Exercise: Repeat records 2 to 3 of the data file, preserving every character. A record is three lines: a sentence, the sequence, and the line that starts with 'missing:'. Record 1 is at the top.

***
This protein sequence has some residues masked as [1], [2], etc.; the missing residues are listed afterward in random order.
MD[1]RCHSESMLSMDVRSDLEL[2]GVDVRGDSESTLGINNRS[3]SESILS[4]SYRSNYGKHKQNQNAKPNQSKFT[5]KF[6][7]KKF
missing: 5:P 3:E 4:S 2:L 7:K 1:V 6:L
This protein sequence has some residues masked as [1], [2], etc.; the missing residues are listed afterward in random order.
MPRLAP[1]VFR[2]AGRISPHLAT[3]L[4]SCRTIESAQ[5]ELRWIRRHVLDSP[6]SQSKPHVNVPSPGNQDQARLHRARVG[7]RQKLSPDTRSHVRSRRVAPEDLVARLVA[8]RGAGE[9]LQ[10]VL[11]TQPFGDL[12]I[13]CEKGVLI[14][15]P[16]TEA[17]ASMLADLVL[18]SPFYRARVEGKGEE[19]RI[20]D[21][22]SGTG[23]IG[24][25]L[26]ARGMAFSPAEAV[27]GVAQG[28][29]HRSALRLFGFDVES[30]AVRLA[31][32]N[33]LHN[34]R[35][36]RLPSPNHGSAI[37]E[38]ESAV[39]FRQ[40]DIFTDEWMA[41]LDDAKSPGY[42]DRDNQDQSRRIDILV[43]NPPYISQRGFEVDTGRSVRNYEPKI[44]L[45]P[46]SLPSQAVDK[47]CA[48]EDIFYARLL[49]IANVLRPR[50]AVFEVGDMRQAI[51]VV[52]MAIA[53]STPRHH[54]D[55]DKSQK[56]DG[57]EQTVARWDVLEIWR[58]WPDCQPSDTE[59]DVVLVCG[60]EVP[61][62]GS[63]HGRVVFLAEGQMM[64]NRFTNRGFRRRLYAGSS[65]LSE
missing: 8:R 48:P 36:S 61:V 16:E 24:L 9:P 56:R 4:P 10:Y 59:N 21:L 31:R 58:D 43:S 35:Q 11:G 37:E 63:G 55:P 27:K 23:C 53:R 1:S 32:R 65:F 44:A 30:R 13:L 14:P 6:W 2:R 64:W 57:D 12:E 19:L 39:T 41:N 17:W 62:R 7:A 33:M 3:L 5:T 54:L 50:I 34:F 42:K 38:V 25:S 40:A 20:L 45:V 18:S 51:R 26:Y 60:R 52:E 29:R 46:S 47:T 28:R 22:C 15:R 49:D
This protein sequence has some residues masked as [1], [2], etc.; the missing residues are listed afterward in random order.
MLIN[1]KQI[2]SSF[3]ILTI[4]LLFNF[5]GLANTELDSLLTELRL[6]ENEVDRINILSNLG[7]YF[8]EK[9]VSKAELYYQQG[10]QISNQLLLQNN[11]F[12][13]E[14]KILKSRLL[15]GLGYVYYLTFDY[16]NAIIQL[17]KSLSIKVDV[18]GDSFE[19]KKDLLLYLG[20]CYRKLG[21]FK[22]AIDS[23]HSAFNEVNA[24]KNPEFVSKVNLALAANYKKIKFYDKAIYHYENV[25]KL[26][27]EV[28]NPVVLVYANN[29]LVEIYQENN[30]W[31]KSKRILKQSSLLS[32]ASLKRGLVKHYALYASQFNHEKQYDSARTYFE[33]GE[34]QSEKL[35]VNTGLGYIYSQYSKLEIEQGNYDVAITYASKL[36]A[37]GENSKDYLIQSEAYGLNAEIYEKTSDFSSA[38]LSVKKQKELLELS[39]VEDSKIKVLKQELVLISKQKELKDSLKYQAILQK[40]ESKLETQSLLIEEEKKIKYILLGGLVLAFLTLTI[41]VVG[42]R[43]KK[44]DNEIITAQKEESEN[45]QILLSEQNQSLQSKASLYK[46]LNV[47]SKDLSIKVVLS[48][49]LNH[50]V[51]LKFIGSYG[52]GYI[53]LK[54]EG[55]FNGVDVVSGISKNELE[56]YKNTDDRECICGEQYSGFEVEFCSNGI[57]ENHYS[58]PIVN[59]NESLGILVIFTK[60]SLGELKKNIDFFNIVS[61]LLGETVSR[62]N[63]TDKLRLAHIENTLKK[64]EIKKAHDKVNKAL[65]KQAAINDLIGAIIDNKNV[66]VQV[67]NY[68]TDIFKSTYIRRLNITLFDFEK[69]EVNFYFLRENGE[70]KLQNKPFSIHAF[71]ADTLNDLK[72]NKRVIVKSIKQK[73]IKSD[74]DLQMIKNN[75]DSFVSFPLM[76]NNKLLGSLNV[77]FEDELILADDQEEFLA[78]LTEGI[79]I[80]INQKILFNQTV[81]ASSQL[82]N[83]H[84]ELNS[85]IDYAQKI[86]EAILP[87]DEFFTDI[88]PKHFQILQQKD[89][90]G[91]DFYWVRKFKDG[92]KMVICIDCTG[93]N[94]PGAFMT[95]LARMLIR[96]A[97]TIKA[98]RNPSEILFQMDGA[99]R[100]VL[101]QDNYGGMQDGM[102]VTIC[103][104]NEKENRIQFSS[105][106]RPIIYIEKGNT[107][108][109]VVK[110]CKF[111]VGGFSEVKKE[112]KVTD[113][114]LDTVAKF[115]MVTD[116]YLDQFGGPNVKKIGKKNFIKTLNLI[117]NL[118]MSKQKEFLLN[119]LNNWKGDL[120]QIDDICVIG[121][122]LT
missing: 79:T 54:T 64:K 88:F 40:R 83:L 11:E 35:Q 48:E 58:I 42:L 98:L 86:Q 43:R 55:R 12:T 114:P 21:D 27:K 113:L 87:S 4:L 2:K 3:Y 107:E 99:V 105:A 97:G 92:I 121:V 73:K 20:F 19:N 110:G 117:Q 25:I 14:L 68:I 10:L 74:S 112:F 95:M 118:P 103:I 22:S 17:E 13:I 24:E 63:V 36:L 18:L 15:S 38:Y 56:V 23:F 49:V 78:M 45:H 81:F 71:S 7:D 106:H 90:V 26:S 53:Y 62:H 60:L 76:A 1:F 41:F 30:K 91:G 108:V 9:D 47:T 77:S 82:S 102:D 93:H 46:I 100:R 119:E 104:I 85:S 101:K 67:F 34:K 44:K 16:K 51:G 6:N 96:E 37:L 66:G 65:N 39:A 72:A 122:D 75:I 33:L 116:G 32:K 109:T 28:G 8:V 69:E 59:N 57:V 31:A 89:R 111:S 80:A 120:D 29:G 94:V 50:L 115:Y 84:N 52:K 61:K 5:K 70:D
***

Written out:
This protein sequence has some residues masked as [1], [2], etc.; the missing residues are listed afterward in random order.
MPRLAP[1]VFR[2]AGRISPHLAT[3]L[4]SCRTIESAQ[5]ELRWIRRHVLDSP[6]SQSKPHVNVPSPGNQDQARLHRARVG[7]RQKLSPDTRSHVRSRRVAPEDLVARLVA[8]RGAGE[9]LQ[10]VL[11]TQPFGDL[12]I[13]CEKGVLI[14][15]P[16]TEA[17]ASMLADLVL[18]SPFYRARVEGKGEE[19]RI[20]D[21][22]SGTG[23]IG[24][25]L[26]ARGMAFSPAEAV[27]GVAQG[28][29]HRSALRLFGFDVES[30]AVRLA[31][32]N[33]LHN[34]R[35][36]RLPSPNHGSAI[37]E[38]ESAV[39]FRQ[40]DIFTDEWMA[41]LDDAKSPGY[42]DRDNQDQSRRIDILV[43]NPPYISQRGFEVDTGRSVRNYEPKI[44]L[45]P[46]SLPSQAVDK[47]CA[48]EDIFYARLL[49]IANVLRPR[50]AVFEVGDMRQAI[51]VV[52]MAIA[53]STPRHH[54]D[55]DKSQK[56]DG[57]EQTVARWDVLEIWR[58]WPDCQPSDTE[59]DVVLVCG[60]EVP[61][62]GS[63]HGRVVFLAEGQMM[64]NRFTNRGFRRRLYAGSS[65]LSE
missing: 8:R 48:P 36:S 61:V 16:E 24:L 9:P 56:R 4:P 10:Y 59:N 21:L 31:R 58:D 43:S 35:Q 11:G 37:E 63:G 55:P 27:K 23:C 53:R 1:S 32:R 65:F 44:A 30:R 13:L 14:P 6:W 2:R 64:W 57:D 12:E 19:L 39:T 41:N 17:W 62:R 7:A 33:M 3:L 5:T 54:L 50:I 34:F 42:K 38:V 25:S 40:A 20:L 45:V 18:S 51:R 26:Y 60:R 52:E 29:R 46:S 47:T 28:R 22:C 15:R 49:D
This protein sequence has some residues masked as [1], [2], etc.; the missing residues are listed afterward in random order.
MLIN[1]KQI[2]SSF[3]ILTI[4]LLFNF[5]GLANTELDSLLTELRL[6]ENEVDRINILSNLG[7]YF[8]EK[9]VSKAELYYQQG[10]QISNQLLLQNN[11]F[12][13]E[14]KILKSRLL[15]GLGYVYYLTFDY[16]NAIIQL[17]KSLSIKVDV[18]GDSFE[19]KKDLLLYLG[20]CYRKLG[21]FK[22]AIDS[23]HSAFNEVNA[24]KNPEFVSKVNLALAANYKKIKFYDKAIYHYENV[25]KL[26][27]EV[28]NPVVLVYANN[29]LVEIYQENN[30]W[31]KSKRILKQSSLLS[32]ASLKRGLVKHYALYASQFNHEKQYDSARTYFE[33]GE[34]QSEKL[35]VNTGLGYIYSQYSKLEIEQGNYDVAITYASKL[36]A[37]GENSKDYLIQSEAYGLNAEIYEKTSDFSSA[38]LSVKKQKELLELS[39]VEDSKIKVLKQELVLISKQKELKDSLKYQAILQK[40]ESKLETQSLLIEEEKKIKYILLGGLVLAFLTLTI[41]VVG[42]R[43]KK[44]DNEIITAQKEESEN[45]QILLSEQNQSLQSKASLYK[46]LNV[47]SKDLSIKVVLS[48][49]LNH[50]V[51]LKFIGSYG[52]GYI[53]LK[54]EG[55]FNGVDVVSGISKNELE[56]YKNTDDRECICGEQYSGFEVEFCSNGI[57]ENHYS[58]PIVN[59]NESLGILVIFTK[60]SLGELKKNIDFFNIVS[61]LLGETVSR[62]N[63]TDKLRLAHIENTLKK[64]EIKKAHDKVNKAL[65]KQAAINDLIGAIIDNKNV[66]VQV[67]NY[68]TDIFKSTYIRRLNITLFDFEK[69]EVNFYFLRENGE[70]KLQNKPFSIHAF[71]ADTLNDLK[72]NKRVIVKSIKQK[73]IKSD[74]DLQMIKNN[75]DSFVSFPLM[76]NNKLLGSLNV[77]FEDELILADDQEEFLA[78]LTEGI[79]I[80]INQKILFNQTV[81]ASSQL[82]N[83]H[84]ELNS[85]IDYAQKI[86]EAILP[87]DEFFTDI[88]PKHFQILQQKD[89][90]G[91]DFYWVRKFKDG[92]KMVICIDCTG[93]N[94]PGAFMT[95]LARMLIR[96]A[97]TIKA[98]RNPSEILFQMDGA[99]R[100]VL[101]QDNYGGMQDGM[102]VTIC[103][104]NEKENRIQFSS[105][106]RPIIYIEKGNT[107][108][109]VVK[110]CKF[111]VGGFSEVKKE[112]KVTD[113][114]LDTVAKF[115]MVTD[116]YLDQFGGPNVKKIGKKNFIKTLNLI[117]NL[118]MSKQKEFLLN[119]LNNWKGDL[120]QIDDICVIG[121][122]LT
missing: 79:T 54:T 64:K 88:F 40:R 83:L 11:E 35:Q 48:E 58:I 42:L 98:L 86:Q 43:R 55:R 12:T 114:P 21:D 27:K 113:L 87:S 4:L 2:K 3:Y 107:E 99:V 105:A 97:G 92:I 121:V 73:K 20:F 19:N 110:G 117:Q 25:I 14:L 68:I 10:L 74:S 112:F 95:M 118:P 103:I 22:S 17:E 13:I 24:E 63:V 36:L 18:L 15:S 38:Y 56:V 23:F 49:V 78:M 45:H 81:F 71:S 7:D 106:H 90:V 26:S 53:Y 62:H 60:L 76:A 1:F 41:F 30:K 91:G 108:V 9:D 47:T 77:S 82:S 102:D 93:H 46:I 100:R 119:E 104:I 85:S 101:K 67:F 34:K 44:K 16:K 51:G 6:N 96:E 37:L 66:G 65:N 39:A 72:A 122:D 75:I 33:L 116:G 32:K 109:T 28:G 8:V 69:E 59:N 57:V 31:A 89:R 111:S 80:A 120:D 29:G 94:V 50:L 115:Y 84:N 52:K 61:K 5:K 70:D